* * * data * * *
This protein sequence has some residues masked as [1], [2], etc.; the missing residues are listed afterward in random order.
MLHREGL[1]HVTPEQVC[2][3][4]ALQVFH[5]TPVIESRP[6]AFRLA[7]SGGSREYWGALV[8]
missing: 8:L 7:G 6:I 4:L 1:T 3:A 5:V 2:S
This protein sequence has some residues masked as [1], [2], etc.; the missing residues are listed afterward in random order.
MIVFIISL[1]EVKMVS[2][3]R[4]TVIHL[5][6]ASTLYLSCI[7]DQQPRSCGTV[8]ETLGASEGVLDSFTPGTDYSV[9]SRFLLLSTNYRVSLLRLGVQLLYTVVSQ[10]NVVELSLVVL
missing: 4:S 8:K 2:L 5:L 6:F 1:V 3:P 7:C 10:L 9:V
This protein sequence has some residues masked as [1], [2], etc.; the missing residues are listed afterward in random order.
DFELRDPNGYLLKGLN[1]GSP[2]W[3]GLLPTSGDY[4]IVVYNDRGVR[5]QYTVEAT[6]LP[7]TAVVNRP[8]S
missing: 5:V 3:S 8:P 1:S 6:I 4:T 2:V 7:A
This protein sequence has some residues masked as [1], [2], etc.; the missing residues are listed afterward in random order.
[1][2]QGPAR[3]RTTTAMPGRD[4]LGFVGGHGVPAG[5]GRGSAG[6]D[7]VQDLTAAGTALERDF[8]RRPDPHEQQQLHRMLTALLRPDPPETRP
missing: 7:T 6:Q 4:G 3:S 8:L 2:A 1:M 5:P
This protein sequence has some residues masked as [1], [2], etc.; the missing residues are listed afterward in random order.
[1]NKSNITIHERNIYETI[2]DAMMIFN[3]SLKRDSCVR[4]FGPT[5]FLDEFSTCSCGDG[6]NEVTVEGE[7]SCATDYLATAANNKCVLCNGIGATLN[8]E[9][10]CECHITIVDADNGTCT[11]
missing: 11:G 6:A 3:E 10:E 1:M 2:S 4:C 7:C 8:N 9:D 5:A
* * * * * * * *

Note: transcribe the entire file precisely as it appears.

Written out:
This protein sequence has some residues masked as [1], [2], etc.; the missing residues are listed afterward in random order.
MLHREGL[1]HVTPEQVC[2][3][4]ALQVFH[5]TPVIESRP[6]AFRLA[7]SGGSREYWGALV[8]
missing: 8:L 7:G 6:I 4:L 1:T 3:A 5:V 2:S
This protein sequence has some residues masked as [1], [2], etc.; the missing residues are listed afterward in random order.
MIVFIISL[1]EVKMVS[2][3]R[4]TVIHL[5][6]ASTLYLSCI[7]DQQPRSCGTV[8]ETLGASEGVLDSFTPGTDYSV[9]SRFLLLSTNYRVSLLRLGVQLLYTVVSQ[10]NVVELSLVVL
missing: 4:S 8:K 2:L 5:L 6:F 1:V 3:P 7:C 10:L 9:V
This protein sequence has some residues masked as [1], [2], etc.; the missing residues are listed afterward in random order.
DFELRDPNGYLLKGLN[1]GSP[2]W[3]GLLPTSGDY[4]IVVYNDRGVR[5]QYTVEAT[6]LP[7]TAVVNRP[8]S
missing: 5:V 3:S 8:P 1:S 6:I 4:T 2:V 7:A
This protein sequence has some residues masked as [1], [2], etc.; the missing residues are listed afterward in random order.
[1][2]QGPAR[3]RTTTAMPGRD[4]LGFVGGHGVPAG[5]GRGSAG[6]D[7]VQDLTAAGTALERDF[8]RRPDPHEQQQLHRMLTALLRPDPPETRP
missing: 7:T 6:Q 4:G 3:S 8:L 2:A 1:M 5:P
This protein sequence has some residues masked as [1], [2], etc.; the missing residues are listed afterward in random order.
[1]NKSNITIHERNIYETI[2]DAMMIFN[3]SLKRDSCVR[4]FGPT[5]FLDEFSTCSCGDG[6]NEVTVEGE[7]SCATDYLATAANNKCVLCNGIGATLN[8]E[9][10]CECHITIVDADNGTCT[11]
missing: 11:G 6:A 3:E 10:E 1:M 2:S 4:C 7:C 8:N 9:D 5:A